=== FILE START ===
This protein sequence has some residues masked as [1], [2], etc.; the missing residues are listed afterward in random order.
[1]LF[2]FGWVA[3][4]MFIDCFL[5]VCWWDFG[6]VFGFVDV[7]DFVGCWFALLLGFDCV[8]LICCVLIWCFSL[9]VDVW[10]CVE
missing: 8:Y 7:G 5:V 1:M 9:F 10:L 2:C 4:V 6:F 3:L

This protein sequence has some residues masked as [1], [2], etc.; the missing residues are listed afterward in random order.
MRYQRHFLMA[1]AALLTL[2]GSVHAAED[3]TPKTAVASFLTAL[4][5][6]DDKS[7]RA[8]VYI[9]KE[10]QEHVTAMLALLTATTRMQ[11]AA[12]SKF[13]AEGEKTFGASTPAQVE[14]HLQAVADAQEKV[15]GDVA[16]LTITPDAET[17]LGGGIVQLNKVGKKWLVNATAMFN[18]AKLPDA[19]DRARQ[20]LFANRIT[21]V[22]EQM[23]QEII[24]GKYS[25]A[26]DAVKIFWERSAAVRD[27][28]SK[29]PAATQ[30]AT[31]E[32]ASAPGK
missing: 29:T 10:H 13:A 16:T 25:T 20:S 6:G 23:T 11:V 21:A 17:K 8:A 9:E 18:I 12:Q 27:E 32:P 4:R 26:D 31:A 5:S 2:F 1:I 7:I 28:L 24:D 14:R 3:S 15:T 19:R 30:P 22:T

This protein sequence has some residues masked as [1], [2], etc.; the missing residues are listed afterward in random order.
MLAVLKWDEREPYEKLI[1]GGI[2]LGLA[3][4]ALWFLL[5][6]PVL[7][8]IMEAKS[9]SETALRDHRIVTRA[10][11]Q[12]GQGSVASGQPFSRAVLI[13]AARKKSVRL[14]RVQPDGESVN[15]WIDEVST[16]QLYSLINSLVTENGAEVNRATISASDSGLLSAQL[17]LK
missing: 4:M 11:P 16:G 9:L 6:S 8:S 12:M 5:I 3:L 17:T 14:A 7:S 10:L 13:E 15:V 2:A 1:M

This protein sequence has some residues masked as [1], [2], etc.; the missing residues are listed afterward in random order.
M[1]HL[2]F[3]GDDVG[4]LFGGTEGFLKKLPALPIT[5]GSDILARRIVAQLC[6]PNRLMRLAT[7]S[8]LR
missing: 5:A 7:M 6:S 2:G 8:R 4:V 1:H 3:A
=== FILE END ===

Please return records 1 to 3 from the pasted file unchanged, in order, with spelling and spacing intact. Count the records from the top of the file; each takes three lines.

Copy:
This protein sequence has some residues masked as [1], [2], etc.; the missing residues are listed afterward in random order.
[1]LF[2]FGWVA[3][4]MFIDCFL[5]VCWWDFG[6]VFGFVDV[7]DFVGCWFALLLGFDCV[8]LICCVLIWCFSL[9]VDVW[10]CVE
missing: 8:Y 7:G 5:V 1:M 9:F 10:L 2:C 4:V 6:F 3:L

This protein sequence has some residues masked as [1], [2], etc.; the missing residues are listed afterward in random order.
MRYQRHFLMA[1]AALLTL[2]GSVHAAED[3]TPKTAVASFLTAL[4][5][6]DDKS[7]RA[8]VYI[9]KE[10]QEHVTAMLALLTATTRMQ[11]AA[12]SKF[13]AEGEKTFGASTPAQVE[14]HLQAVADAQEKV[15]GDVA[16]LTITPDAET[17]LGGGIVQLNKVGKKWLVNATAMFN[18]AKLPDA[19]DRARQ[20]LFANRIT[21]V[22]EQM[23]QEII[24]GKYS[25]A[26]DAVKIFWERSAAVRD[27][28]SK[29]PAATQ[30]AT[31]E[32]ASAPGK
missing: 29:T 10:H 13:A 16:T 25:T 20:S 6:G 23:T 11:V 21:A 17:K 8:A 9:E 18:I 12:Q 27:E 32:P 4:R 26:D 31:A 5:S 2:F 1:I 7:I 28:L 24:D 14:R 3:S 15:T 19:R 30:P 22:T

This protein sequence has some residues masked as [1], [2], etc.; the missing residues are listed afterward in random order.
MLAVLKWDEREPYEKLI[1]GGI[2]LGLA[3][4]ALWFLL[5][6]PVL[7][8]IMEAKS[9]SETALRDHRIVTRA[10][11]Q[12]GQGSVASGQPFSRAVLI[13]AARKKSVRL[14]RVQPDGESVN[15]WIDEVST[16]QLYSLINSLVTENGAEVNRATISASDSGLLSAQL[17]LK
missing: 4:M 11:P 16:G 9:L 6:S 8:S 12:M 5:I 3:L 17:T 14:A 7:S 10:L 13:E 15:V 2:A 1:M